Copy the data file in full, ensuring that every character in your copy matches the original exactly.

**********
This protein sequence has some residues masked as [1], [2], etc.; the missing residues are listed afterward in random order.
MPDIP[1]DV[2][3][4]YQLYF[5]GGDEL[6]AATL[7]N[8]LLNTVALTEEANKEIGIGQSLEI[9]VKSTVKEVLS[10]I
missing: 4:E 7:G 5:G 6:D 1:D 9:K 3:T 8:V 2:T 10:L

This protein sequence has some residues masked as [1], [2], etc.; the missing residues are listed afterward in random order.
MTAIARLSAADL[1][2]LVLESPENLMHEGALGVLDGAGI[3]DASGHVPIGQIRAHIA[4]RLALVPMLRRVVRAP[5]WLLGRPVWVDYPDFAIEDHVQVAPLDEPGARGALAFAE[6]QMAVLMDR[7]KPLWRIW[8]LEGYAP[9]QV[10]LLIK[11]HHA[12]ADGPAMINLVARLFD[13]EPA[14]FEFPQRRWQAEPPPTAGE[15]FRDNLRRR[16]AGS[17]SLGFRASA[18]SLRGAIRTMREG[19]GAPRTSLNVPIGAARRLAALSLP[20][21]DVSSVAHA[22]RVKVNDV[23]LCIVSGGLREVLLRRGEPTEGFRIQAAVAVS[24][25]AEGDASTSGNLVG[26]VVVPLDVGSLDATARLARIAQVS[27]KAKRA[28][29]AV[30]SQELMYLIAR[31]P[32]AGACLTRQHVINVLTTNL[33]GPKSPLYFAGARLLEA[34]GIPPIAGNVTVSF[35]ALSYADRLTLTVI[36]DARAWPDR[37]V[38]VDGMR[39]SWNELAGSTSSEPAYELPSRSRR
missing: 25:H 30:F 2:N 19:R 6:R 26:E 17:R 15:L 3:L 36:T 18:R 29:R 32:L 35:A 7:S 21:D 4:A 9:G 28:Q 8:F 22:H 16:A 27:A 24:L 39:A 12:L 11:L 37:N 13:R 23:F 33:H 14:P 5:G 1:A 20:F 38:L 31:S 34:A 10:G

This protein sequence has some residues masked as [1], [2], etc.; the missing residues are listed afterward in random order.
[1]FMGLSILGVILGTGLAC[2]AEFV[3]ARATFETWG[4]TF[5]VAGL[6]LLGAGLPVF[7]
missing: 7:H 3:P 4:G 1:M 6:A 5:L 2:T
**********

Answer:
This protein sequence has some residues masked as [1], [2], etc.; the missing residues are listed afterward in random order.
MPDIP[1]DV[2][3][4]YQLYF[5]GGDEL[6]AATL[7]N[8]LLNTVALTEEANKEIGIGQSLEI[9]VKSTVKEVLS[10]I
missing: 4:E 7:G 5:G 6:D 1:D 9:K 3:T 8:V 2:T 10:L

This protein sequence has some residues masked as [1], [2], etc.; the missing residues are listed afterward in random order.
MTAIARLSAADL[1][2]LVLESPENLMHEGALGVLDGAGI[3]DASGHVPIGQIRAHIA[4]RLALVPMLRRVVRAP[5]WLLGRPVWVDYPDFAIEDHVQVAPLDEPGARGALAFAE[6]QMAVLMDR[7]KPLWRIW[8]LEGYAP[9]QV[10]LLIK[11]HHA[12]ADGPAMINLVARLFD[13]EPA[14]FEFPQRRWQAEPPPTAGE[15]FRDNLRRR[16]AGS[17]SLGFRASA[18]SLRGAIRTMREG[19]GAPRTSLNVPIGAARRLAALSLP[20][21]DVSSVAHA[22]RVKVNDV[23]LCIVSGGLREVLLRRGEPTEGFRIQAAVAVS[24][25]AEGDASTSGNLVG[26]VVVPLDVGSLDATARLARIAQVS[27]KAKRA[28][29]AV[30]SQELMYLIAR[31]P[32]AGACLTRQHVINVLTTNL[33]GPKSPLYFAGARLLEA[34]GIPPIAGNVTVSF[35]ALSYADRLTLTVI[36]DARAWPDR[37]V[38]VDGMR[39]SWNELAGSTSSEPAYELPSRSRR
missing: 25:H 30:F 2:N 19:R 6:R 26:E 17:R 15:L 3:L 36:T 18:R 29:R 32:L 35:A 7:S 21:D 4:A 9:G 28:Q 8:F 22:H 16:A 27:A 24:L 39:A 12:L 11:L 37:N 13:R 23:F 33:H 14:P 5:G 1:A 20:F 38:L 31:S 34:A 10:G

This protein sequence has some residues masked as [1], [2], etc.; the missing residues are listed afterward in random order.
[1]FMGLSILGVILGTGLAC[2]AEFV[3]ARATFETWG[4]TF[5]VAGL[6]LLGAGLPVF[7]
missing: 7:H 3:P 4:G 1:M 6:A 5:L 2:T